Finally, our names were called. The justice of the peace checked in with us and asked whether he was saying our names right, and off we went. The energy in that chapel was positive. Hon and I were holding hands, looking at each other, looking at our two friends, trying to soak it all in. The ceremony was short, sweet and funny. After saying our I do’s and exchanging rings, we finally kissed and embraced. We were husband and wife, at last.

I stopped for a second and reflected on how sad this day had been in the past. Almost a decade ago, my college sweetheart broke my heart, on the exact same day hon and I got married. My heart was broken, I was shaken and sad, and angry. And all those not-so-wonderful feelings we experience during a heartbreak. I remembered how sad I was at the prospect of spending time on my own, of being alone … and how sure I was I’d never love again, and of course, how I’d be single for the rest of my life. Oh the joys of being 21, right? And now, here I was, holding my hon’s hands, calling him my husband. Life indeed turned around, and happiness had come back into my life, even after some heartbreak.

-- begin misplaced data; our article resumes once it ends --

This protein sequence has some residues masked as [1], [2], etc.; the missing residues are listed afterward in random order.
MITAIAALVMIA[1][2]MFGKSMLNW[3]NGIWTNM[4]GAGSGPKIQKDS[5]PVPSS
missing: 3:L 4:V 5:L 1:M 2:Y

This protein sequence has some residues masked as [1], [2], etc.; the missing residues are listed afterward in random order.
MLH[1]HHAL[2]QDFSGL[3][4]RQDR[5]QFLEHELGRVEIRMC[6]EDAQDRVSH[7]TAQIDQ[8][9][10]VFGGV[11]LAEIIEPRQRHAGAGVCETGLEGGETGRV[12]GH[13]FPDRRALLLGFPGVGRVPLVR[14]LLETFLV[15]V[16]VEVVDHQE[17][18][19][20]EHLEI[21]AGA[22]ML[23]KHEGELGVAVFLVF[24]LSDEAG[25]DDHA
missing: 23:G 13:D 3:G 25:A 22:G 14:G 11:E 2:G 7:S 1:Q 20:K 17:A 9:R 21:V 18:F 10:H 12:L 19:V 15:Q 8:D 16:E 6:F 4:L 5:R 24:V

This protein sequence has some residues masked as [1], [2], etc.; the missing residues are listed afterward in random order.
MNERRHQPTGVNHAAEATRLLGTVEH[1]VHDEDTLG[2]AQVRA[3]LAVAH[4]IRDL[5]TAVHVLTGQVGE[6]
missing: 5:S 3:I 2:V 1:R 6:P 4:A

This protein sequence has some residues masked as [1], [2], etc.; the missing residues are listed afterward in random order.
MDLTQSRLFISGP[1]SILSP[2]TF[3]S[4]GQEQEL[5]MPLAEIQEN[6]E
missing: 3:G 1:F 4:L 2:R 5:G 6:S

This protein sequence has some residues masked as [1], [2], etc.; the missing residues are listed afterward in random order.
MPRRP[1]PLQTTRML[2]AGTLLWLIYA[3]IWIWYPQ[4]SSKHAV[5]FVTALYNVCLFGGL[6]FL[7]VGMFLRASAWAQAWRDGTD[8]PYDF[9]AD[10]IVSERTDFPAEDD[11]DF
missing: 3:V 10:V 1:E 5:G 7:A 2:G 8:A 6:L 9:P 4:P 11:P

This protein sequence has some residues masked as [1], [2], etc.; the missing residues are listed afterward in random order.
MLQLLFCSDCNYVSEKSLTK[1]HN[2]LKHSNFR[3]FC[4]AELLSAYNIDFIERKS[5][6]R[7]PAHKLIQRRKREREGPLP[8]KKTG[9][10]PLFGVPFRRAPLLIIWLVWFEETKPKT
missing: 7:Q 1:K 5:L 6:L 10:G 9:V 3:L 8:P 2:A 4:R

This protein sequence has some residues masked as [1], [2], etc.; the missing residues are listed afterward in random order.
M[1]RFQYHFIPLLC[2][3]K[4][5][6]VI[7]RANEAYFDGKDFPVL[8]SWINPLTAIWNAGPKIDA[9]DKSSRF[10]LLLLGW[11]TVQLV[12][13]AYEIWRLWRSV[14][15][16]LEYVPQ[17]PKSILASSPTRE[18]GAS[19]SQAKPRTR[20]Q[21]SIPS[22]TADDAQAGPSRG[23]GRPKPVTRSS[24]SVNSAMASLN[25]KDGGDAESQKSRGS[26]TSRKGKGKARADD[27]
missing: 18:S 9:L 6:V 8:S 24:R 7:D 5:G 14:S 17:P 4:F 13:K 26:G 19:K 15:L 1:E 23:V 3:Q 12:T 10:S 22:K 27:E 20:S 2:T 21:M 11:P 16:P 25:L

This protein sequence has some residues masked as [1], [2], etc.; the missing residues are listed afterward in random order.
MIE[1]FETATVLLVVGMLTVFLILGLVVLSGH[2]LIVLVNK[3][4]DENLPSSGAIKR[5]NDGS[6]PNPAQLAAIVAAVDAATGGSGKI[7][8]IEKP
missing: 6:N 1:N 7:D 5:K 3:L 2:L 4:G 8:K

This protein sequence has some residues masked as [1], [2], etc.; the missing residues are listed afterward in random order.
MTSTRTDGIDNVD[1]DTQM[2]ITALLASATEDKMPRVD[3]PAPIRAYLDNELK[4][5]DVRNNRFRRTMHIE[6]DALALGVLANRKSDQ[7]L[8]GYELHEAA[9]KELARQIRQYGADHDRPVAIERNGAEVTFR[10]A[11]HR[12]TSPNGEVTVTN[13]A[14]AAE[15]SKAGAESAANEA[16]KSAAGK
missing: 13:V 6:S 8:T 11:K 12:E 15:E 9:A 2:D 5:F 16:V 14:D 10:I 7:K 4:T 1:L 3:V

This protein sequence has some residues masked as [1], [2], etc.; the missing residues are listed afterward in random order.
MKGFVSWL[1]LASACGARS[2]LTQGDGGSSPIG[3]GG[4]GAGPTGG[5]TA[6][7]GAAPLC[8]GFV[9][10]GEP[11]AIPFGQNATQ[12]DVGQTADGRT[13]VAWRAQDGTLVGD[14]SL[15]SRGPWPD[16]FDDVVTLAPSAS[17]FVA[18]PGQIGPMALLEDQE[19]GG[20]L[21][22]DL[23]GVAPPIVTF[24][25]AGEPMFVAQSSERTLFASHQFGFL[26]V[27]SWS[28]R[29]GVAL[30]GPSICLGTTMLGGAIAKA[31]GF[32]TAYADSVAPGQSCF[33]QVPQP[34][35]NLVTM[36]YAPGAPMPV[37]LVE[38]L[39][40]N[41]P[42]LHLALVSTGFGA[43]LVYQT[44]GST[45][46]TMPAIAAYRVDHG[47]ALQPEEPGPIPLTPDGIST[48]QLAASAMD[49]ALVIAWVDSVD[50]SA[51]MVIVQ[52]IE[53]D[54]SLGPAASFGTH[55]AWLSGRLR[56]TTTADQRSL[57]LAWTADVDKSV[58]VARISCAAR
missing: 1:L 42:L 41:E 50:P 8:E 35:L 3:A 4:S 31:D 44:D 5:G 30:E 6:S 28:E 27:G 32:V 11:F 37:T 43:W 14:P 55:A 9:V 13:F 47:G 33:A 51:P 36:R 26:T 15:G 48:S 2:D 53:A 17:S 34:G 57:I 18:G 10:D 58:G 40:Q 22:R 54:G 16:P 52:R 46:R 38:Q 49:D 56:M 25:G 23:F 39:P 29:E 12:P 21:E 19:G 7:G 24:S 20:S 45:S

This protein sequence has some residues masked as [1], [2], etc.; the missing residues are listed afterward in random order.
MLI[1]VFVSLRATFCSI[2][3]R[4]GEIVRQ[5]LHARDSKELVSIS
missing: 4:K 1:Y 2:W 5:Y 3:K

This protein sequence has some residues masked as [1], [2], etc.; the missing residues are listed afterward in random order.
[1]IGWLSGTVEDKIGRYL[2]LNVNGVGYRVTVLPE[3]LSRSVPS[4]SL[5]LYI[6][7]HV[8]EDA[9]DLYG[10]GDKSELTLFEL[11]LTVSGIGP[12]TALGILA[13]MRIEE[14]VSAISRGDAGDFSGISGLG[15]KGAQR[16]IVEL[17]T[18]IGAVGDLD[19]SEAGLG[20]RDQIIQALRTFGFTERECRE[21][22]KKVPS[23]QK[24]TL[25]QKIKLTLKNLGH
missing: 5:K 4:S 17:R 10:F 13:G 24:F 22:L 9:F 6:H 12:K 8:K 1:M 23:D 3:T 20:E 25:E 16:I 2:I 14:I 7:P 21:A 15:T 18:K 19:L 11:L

I looked at my hon and realized how blessed we’ve been. How the city that reunited us, served also as the backdrop to the beginning of our adventure as a family. I’m truly blessed to know this man, to call him my husband, to be his wife. I’m still getting used to the words husband and wife. I can’t believe we’re married and that in two weeks we’ll live in another city, away from NYC, with new responsibilities … but we’ll be together at last. I’m delighted to know that I married my true best friend, my companion of 7 years (and counting) and that we have each other to lean on. I am also happy that one of my resolutions, the best one, is now off the list.

How are you doing resolution-wise?